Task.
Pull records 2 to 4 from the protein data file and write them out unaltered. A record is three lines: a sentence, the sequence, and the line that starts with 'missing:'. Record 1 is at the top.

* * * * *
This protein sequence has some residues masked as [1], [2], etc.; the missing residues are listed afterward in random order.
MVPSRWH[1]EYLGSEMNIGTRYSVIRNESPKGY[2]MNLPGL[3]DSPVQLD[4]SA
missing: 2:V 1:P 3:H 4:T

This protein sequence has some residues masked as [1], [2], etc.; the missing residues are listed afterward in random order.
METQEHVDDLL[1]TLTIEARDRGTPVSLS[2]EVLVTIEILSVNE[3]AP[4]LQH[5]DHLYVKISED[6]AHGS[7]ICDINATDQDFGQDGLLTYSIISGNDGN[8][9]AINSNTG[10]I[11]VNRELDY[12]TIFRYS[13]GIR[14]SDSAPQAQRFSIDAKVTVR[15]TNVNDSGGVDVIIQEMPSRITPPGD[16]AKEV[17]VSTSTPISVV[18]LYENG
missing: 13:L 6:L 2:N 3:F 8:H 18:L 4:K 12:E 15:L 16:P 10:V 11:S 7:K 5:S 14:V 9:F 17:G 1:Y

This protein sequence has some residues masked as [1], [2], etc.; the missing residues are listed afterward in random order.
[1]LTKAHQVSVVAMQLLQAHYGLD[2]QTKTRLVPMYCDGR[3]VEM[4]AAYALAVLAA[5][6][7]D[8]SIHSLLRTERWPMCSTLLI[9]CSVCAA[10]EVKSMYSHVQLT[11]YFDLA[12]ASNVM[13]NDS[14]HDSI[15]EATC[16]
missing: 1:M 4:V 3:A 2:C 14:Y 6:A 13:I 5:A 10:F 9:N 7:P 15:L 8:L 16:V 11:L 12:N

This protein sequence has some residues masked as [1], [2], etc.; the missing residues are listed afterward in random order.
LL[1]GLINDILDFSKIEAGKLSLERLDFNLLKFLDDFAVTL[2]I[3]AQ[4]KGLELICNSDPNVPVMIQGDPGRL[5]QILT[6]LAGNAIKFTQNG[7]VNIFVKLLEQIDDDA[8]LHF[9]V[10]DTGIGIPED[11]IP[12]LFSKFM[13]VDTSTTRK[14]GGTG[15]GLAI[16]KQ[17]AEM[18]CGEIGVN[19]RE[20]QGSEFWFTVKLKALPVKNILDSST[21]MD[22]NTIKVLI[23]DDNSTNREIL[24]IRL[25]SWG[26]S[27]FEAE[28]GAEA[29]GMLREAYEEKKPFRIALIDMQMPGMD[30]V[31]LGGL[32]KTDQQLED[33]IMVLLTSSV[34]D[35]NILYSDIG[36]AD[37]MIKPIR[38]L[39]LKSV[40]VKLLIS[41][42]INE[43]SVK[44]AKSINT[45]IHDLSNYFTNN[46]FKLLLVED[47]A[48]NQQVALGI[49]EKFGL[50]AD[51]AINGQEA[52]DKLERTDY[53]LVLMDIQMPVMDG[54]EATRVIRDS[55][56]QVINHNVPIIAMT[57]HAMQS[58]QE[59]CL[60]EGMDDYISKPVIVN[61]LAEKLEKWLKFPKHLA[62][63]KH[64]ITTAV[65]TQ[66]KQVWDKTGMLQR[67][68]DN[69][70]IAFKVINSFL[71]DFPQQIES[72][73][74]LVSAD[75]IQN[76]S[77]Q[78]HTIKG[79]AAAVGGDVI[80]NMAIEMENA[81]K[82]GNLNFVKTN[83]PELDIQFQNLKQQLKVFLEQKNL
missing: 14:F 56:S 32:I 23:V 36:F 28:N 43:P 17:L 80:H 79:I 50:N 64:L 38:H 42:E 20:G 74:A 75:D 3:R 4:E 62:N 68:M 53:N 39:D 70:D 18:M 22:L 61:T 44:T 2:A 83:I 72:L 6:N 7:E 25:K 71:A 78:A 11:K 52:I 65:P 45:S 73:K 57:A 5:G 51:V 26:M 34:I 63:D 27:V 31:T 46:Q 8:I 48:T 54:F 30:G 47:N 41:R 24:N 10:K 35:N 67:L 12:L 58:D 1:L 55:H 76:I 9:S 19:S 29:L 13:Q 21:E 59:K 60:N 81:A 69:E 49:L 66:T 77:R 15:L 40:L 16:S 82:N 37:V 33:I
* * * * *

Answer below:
This protein sequence has some residues masked as [1], [2], etc.; the missing residues are listed afterward in random order.
METQEHVDDLL[1]TLTIEARDRGTPVSLS[2]EVLVTIEILSVNE[3]AP[4]LQH[5]DHLYVKISED[6]AHGS[7]ICDINATDQDFGQDGLLTYSIISGNDGN[8][9]AINSNTG[10]I[11]VNRELDY[12]TIFRYS[13]GIR[14]SDSAPQAQRFSIDAKVTVR[15]TNVNDSGGVDVIIQEMPSRITPPGD[16]AKEV[17]VSTSTPISVV[18]LYENG
missing: 13:L 6:L 2:N 3:F 8:H 18:L 4:K 12:E 15:L 16:P 10:V 11:S 7:K 5:S 14:V 9:F 17:G 1:Y

This protein sequence has some residues masked as [1], [2], etc.; the missing residues are listed afterward in random order.
[1]LTKAHQVSVVAMQLLQAHYGLD[2]QTKTRLVPMYCDGR[3]VEM[4]AAYALAVLAA[5][6][7]D[8]SIHSLLRTERWPMCSTLLI[9]CSVCAA[10]EVKSMYSHVQLT[11]YFDLA[12]ASNVM[13]NDS[14]HDSI[15]EATC[16]
missing: 1:M 4:V 3:A 2:C 14:Y 6:A 13:I 5:A 10:F 9:N 7:P 15:L 8:L 16:V 11:L 12:N

This protein sequence has some residues masked as [1], [2], etc.; the missing residues are listed afterward in random order.
LL[1]GLINDILDFSKIEAGKLSLERLDFNLLKFLDDFAVTL[2]I[3]AQ[4]KGLELICNSDPNVPVMIQGDPGRL[5]QILT[6]LAGNAIKFTQNG[7]VNIFVKLLEQIDDDA[8]LHF[9]V[10]DTGIGIPED[11]IP[12]LFSKFM[13]VDTSTTRK[14]GGTG[15]GLAI[16]KQ[17]AEM[18]CGEIGVN[19]RE[20]QGSEFWFTVKLKALPVKNILDSST[21]MD[22]NTIKVLI[23]DDNSTNREIL[24]IRL[25]SWG[26]S[27]FEAE[28]GAEA[29]GMLREAYEEKKPFRIALIDMQMPGMD[30]V[31]LGGL[32]KTDQQLED[33]IMVLLTSSV[34]D[35]NILYSDIG[36]AD[37]MIKPIR[38]L[39]LKSV[40]VKLLIS[41][42]INE[43]SVK[44]AKSINT[45]IHDLSNYFTNN[46]FKLLLVED[47]A[48]NQQVALGI[49]EKFGL[50]AD[51]AINGQEA[52]DKLERTDY[53]LVLMDIQMPVMDG[54]EATRVIRDS[55][56]QVINHNVPIIAMT[57]HAMQS[58]QE[59]CL[60]EGMDDYISKPVIVN[61]LAEKLEKWLKFPKHLA[62][63]KH[64]ITTAV[65]TQ[66]KQVWDKTGMLQR[67][68]DN[69][70]IAFKVINSFL[71]DFPQQIES[72][73][74]LVSAD[75]IQN[76]S[77]Q[78]HTIKG[79]AAAVGGDVI[80]NMAIEMENA[81]K[82]GNLNFVKTN[83]PELDIQFQNLKQQLKVFLEQKNL
missing: 14:F 56:S 32:I 23:V 36:F 28:N 43:P 17:L 80:H 79:I 50:N 64:L 38:H 42:E 20:G 74:A 75:D 3:R 4:E 62:N 68:M 53:N 39:D 70:D 18:M 22:L 61:T 44:T 2:A 83:I 72:L 6:N 7:E 25:K 71:A 78:A 11:K 52:I 65:P 45:S 73:K 57:A 5:G 51:V 26:M 34:I 63:D 27:V 31:T 46:Q 8:I 48:T 54:F 30:G 47:N 41:R 24:N 10:K 35:N 67:L 12:L 58:D 1:L 55:H 76:I 9:S 19:S 29:L 13:Q 21:E 59:K 60:N 81:A 69:E 49:L 66:T 77:R 15:L 40:L 16:S 82:N 37:V 33:I